My daughter and I are walking along the pathway by our local allotments, she stops to look at the dry poppy heads, and as she touches one it whispers a little of its seed-sound, I pick it for her to see, shake it lightly, tip it over her hand and tell her that we can take the seeds to our garden. She is still, entranced, shaking into her hand then taking off the edges of the crown to let the tiny black seeds spill more smoothly into her hand.

I feel the mellow time, stretching like humming silence, into the warmth of the sun, into the next year, back to the forming of the poppy and long into seconds of looking. My daughter gives me the empty seed head, and asks for another, I stroke the slightly pink sun-browned paper-thin face, such a beauty, I feel a care for her, though her hourglass is empty, she is not empty, I lay her in my pocket.
Later I am peeling sweetcorn from my veg box and a memory of childhood creeps into me, the beard of the corn is plentiful, and I start plaiting it as hair, I fetch the poppy shell from my pocket, and begin folding, and forming, waiting, watching for the suggestions which the corn wisps make, ‘here is my hand, this will be my cloak’.

She becomes so simply, quickly, imperfectly beautifully. 
I stand her on my daughter’s mantelpiece, she seems pleased.
Soon I bring some wee stitched ones around, they are pleased for my attention, and later for my daughter's attention. There is a fresh newness and invitation to noticing, to playing.
Two days later when I come into the room, I see she seems different.
I look more closely and realise that in the communication between her corn dress and time, she has started to bend, and in so doing she seems to be inclining towards the wee ones around her, listening to them, becoming herself. I am moved by this simple expression of her nature, of her stretching herself into this new body of hers, of her becoming as she dries, as her greenness dissipates giving magic into the air around her.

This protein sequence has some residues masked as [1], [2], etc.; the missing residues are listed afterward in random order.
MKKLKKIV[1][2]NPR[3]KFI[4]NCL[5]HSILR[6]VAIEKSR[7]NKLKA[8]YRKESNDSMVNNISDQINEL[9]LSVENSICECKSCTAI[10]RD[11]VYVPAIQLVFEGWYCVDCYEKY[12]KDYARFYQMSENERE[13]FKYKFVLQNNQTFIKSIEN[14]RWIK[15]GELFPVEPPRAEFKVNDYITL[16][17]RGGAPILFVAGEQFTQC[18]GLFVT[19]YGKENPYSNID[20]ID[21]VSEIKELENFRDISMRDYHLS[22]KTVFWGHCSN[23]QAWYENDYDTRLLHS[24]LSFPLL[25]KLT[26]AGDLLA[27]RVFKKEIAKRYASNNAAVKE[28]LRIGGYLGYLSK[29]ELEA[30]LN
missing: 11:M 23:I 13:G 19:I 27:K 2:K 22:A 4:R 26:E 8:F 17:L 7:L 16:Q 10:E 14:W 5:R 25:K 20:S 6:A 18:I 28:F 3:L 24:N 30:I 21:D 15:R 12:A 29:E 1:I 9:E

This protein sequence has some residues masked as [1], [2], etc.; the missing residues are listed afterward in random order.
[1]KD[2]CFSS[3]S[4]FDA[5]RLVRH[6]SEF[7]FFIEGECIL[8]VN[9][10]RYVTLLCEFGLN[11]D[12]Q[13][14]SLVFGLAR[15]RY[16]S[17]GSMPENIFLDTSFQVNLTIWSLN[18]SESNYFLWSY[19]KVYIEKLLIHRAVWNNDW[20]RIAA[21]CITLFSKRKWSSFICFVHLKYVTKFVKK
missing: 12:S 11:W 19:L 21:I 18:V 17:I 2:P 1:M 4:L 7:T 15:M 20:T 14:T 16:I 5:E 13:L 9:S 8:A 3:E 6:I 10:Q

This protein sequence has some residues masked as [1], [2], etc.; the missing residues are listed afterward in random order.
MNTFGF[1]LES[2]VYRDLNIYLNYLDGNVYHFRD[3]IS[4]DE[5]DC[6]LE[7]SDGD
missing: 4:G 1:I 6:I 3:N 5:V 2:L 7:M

I share this blessing with you all, that you may be encouraged in your own moments of Autumnal magic. And, these words too, which I love, to accompany you...

I dwell in possibility by Emily Dickinson

I dwell in Possibility –
A fairer House than Prose –
More numerous of Windows –
Superior – for Doors –

Of Chambers as the Cedars –
Impregnable of eye –
And for an everlasting Roof
The Gambrels of the Sky –

Of Visitors – the fairest –
For Occupation – This –
The spreading wide my narrow Hands
To gather Paradise –

Marna Widom's work can be found here @twelvelittletales
Lucinda Macy's work can be found here @willodel

Thursday, 21 June 2018

Midsummer's first song

You probably already know
all about the garden folk who help the garden grow.
The gnomes who nourish the roots,
The fiery faeries who guide the sunbeams to ripen rosy fruits,
Those swift small sylphs bearing up in the air,
Dandelion wishes to grow here and there.

But I wonder if you might have heard
Of the wee ones who help the birds,
Carrying twigs to furnish nests
and helping find berries that taste the best.

At this magical time of year,
When midsummer festivities are drawing near,
The birds all sing with happy din,
Enjoining festivities to begin.

Dear robin has a lot to do
Delivering mail all fairyland through,
So these little ones give a helping hand
Carrying letters across the land.

Here’s a tender request from the wind to the rose,
to share her petals as a carpet for tiny dancing toes.

There’s a letter from the moonbeam fays to sweet slow snail,
Arranging for reflection of silvery sheen around this mysterious veil.


And a precious request from the fairy queen,
bearing a special stamp not often seen.
A letter to dear Robin himself,
Carried with great care by this kind helping elf
‘Honourable Robin, it is the wish of wee folk all,
That you should sing the first note of midsummer’s procession call.'

Filled with all this preparation
the whole garden is full of elation.

If you were to wake
At first day break,
And tiptoe to peep
While many still sleep,
You are sure to find
Magic beings of all kind,
Dancing midsummer blessings for the ground
To the trill of the birds first joyfully sung sounds.


This story was first published as a tiny booklet insert in the bird-zine 'Perched' by The Knothole Tree, you can subscribe here:

If you would like your own wee fairy robin helpers please request them from the Magic Fairy Lady here: Dear Robin's fairy helpers